● Cuts nearly $1.5 million for staff, capital outlay, and commodities expenditures for the Sexual Predator Treatment Program at Parsons State Hospital;
● Deletes 24 FTE positions from the Kansas Juvenile Correctional Complex;
● Cuts 5 more FTE positions and 2 unclassified permanent positions at the Department of Corrections.
HB 2055 - Concealed carry changes
The House Federal and State Committee gave approval to sweeping changes to concealed carry laws that may result in more concealed weapons in public places.
HB 2055 would require state, city and municipal buildings to allow entry of concealed weapons unless the building provides security at the entrances. In committee this bill was amended to eliminate the misdemeanor penalty for bringing a concealed weapon into a building that prohibits them.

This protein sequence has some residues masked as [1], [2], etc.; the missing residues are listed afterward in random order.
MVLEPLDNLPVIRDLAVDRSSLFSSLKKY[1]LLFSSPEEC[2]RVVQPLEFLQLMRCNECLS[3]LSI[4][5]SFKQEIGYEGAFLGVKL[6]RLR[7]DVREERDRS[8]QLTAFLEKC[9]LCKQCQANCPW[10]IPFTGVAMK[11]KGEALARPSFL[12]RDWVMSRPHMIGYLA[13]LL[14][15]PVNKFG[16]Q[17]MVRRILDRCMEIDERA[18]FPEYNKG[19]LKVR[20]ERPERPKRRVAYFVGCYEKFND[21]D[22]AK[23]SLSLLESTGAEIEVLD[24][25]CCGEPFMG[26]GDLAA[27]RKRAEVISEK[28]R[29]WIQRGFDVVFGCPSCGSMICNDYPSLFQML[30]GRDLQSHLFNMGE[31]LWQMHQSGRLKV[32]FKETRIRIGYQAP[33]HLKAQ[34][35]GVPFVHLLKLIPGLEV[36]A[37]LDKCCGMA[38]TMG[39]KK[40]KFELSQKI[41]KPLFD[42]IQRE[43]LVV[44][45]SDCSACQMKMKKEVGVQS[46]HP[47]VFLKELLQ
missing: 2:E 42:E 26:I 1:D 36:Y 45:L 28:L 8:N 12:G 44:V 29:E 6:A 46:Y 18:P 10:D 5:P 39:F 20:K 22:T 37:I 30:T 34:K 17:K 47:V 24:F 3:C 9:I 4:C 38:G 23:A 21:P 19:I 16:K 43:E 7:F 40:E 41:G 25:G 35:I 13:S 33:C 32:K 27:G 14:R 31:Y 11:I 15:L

Proponents of the amendment argued to remove criminal charges because sometimes gun-owners may simply forgot they’re carrying when entering an area where concealed-carry was not allowed.
Additionally, HB 2055 would change who decides concealed-carry policy for public schools and Universities. Currently, the Board of Regents is responsible for concealed carry policy in schools and universities. The regents support the current policy that prohibits concealed weapons in schools. HB 2055 proposes to remove this decision from the regents, and give it to school boards and Universities leadership instead.
HB 2206 -Changes to retail liquor licensing
HB 2206 proposes to change how Kansas issues liquor licenses. Currently, licenses are only available to individuals operating liquor stores and individuals are limited in the number of retail locations they can operate. Sale of liquor and intoxicating beverages of with an alcohol volume greater than 3.2% are prohibited outside of liquor stores.